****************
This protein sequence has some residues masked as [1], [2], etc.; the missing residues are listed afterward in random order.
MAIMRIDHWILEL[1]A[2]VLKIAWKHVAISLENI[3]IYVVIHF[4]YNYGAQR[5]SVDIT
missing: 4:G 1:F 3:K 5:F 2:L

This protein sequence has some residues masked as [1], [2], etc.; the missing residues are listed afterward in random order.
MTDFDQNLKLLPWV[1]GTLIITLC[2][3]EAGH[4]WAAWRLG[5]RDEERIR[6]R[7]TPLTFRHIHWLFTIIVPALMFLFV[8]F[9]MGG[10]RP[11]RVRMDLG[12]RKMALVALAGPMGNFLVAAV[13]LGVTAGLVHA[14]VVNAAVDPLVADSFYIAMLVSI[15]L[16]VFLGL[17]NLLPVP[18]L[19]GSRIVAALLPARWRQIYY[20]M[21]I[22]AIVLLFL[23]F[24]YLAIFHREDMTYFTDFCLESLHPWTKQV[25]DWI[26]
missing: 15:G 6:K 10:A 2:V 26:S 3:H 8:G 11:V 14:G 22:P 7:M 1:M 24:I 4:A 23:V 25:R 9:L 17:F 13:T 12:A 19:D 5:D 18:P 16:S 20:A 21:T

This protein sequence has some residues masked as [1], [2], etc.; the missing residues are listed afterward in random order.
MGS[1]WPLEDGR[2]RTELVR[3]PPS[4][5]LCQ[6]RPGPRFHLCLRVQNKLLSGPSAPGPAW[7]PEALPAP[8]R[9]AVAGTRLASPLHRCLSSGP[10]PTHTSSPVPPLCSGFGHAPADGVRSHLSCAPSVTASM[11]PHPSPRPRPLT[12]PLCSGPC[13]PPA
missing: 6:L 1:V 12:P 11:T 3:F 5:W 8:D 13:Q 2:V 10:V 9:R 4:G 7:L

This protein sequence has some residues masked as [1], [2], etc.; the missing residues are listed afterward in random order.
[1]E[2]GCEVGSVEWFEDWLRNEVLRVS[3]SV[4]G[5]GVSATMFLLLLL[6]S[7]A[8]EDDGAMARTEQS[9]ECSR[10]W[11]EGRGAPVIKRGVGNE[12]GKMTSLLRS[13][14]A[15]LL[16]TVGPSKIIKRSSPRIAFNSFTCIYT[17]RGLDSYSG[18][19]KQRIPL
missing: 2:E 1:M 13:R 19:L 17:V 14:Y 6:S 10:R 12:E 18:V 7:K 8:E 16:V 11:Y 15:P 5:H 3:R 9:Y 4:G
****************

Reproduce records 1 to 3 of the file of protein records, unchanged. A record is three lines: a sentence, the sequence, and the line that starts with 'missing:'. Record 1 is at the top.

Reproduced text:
This protein sequence has some residues masked as [1], [2], etc.; the missing residues are listed afterward in random order.
MAIMRIDHWILEL[1]A[2]VLKIAWKHVAISLENI[3]IYVVIHF[4]YNYGAQR[5]SVDIT
missing: 4:G 1:F 3:K 5:F 2:L

This protein sequence has some residues masked as [1], [2], etc.; the missing residues are listed afterward in random order.
MTDFDQNLKLLPWV[1]GTLIITLC[2][3]EAGH[4]WAAWRLG[5]RDEERIR[6]R[7]TPLTFRHIHWLFTIIVPALMFLFV[8]F[9]MGG[10]RP[11]RVRMDLG[12]RKMALVALAGPMGNFLVAAV[13]LGVTAGLVHA[14]VVNAAVDPLVADSFYIAMLVSI[15]L[16]VFLGL[17]NLLPVP[18]L[19]GSRIVAALLPARWRQIYY[20]M[21]I[22]AIVLLFL[23]F[24]YLAIFHREDMTYFTDFCLESLHPWTKQV[25]DWI[26]
missing: 15:G 6:K 10:A 2:V 26:S 3:H 8:G 11:V 14:G 22:P 7:M 1:M 24:I 4:A 23:V 25:R 9:L 17:F 13:T 12:A 19:D 5:D 18:P 16:S 20:A 21:T

This protein sequence has some residues masked as [1], [2], etc.; the missing residues are listed afterward in random order.
MGS[1]WPLEDGR[2]RTELVR[3]PPS[4][5]LCQ[6]RPGPRFHLCLRVQNKLLSGPSAPGPAW[7]PEALPAP[8]R[9]AVAGTRLASPLHRCLSSGP[10]PTHTSSPVPPLCSGFGHAPADGVRSHLSCAPSVTASM[11]PHPSPRPRPLT[12]PLCSGPC[13]PPA
missing: 6:L 1:V 12:P 11:T 3:F 5:W 8:D 13:Q 2:V 10:V 9:R 4:G 7:L